Königsplatz, photo: Michael Nast

While Olu Oguibe’s project in Athens, The Biafra Time Capsule (2017), deals with an archive of the human tragedy of the Biafra War (1967–70), his work in Kassel refers to a critical humanitarianism toward victims of war in general. Reaffirming the timeless, universal principles of care for all under persecution and for all that have had to seek refuge, his project takes the monumental form of an obelisk placed on Königsplatz with an inscribed text in four languages. Das Fremdlinge und Flüchtlinge Monument (2017) takes its cue from Oguibe’s experiences as a child who survived the Biafra War, which claimed the lives of some two million civilians in just thirty months.

Königsplatz—constructed in 1767 and named after Landgrave Friedrich von Hessen-Kassel (1676–1751), also the King of Sweden—is often a site of assembly, festivities, and political demonstrations; for example, the protest in 2015 about the living conditions of refugees. It is also where Goethe was famously refused a hotel room when he arrived there one night because he first spoke French to the innkeeper. Oguibe’s obelisk on this site is a repudiation of the anti-immigrant bigotry that certain world leaders and their followers have been fanning around the world lately, and an acknowledgment of the life-saving hospitality and refuge which others have offered to counter this bigotry. The work evokes and materializes the current crisis of humanity, and is a call for action.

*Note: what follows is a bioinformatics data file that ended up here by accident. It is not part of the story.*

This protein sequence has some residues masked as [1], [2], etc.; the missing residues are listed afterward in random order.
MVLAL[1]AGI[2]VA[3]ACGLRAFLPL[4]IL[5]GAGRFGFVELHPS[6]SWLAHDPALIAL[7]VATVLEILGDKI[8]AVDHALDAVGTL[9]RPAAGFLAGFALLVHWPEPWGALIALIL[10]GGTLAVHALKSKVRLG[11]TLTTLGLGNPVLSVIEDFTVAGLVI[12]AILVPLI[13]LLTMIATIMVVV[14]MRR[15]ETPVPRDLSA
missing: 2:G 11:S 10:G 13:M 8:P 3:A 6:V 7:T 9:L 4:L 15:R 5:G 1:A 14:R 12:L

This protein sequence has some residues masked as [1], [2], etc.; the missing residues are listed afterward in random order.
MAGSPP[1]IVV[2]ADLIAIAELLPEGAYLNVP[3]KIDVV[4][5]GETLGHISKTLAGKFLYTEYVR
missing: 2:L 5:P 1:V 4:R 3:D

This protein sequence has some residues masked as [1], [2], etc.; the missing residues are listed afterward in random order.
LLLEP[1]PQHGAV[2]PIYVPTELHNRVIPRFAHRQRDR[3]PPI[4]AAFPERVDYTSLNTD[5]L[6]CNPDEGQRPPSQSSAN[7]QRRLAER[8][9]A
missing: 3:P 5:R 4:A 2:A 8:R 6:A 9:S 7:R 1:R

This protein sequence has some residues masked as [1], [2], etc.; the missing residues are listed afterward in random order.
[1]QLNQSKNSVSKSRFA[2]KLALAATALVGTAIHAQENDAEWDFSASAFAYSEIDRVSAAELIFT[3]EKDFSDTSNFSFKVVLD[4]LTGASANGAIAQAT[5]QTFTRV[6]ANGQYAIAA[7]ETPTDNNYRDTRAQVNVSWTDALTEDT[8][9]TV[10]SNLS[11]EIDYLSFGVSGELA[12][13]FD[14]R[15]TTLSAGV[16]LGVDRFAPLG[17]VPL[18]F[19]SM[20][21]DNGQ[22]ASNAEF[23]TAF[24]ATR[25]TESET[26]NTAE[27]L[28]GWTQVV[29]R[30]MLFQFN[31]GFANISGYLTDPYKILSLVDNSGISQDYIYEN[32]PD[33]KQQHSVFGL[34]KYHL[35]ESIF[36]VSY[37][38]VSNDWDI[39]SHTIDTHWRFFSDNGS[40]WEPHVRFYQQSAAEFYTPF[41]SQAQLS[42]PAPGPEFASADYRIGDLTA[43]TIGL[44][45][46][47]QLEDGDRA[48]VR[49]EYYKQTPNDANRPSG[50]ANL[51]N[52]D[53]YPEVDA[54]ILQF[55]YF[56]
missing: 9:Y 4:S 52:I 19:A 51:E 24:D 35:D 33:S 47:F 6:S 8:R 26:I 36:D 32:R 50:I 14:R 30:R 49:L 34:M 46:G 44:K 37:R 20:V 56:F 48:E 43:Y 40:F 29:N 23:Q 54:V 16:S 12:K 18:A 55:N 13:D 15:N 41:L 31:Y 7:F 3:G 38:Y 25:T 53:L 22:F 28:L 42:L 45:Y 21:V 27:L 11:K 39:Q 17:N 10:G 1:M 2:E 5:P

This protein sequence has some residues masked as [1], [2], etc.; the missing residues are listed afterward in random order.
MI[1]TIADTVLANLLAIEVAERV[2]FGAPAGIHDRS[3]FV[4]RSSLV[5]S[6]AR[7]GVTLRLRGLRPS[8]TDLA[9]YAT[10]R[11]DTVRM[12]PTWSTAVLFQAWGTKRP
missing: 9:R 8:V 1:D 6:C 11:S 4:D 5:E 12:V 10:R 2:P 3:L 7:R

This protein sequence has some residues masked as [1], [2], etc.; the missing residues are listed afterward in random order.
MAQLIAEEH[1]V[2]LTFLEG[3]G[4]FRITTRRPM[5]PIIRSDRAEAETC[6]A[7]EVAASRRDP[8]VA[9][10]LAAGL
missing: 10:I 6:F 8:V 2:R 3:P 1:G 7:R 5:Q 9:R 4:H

Posted in Public Exhibition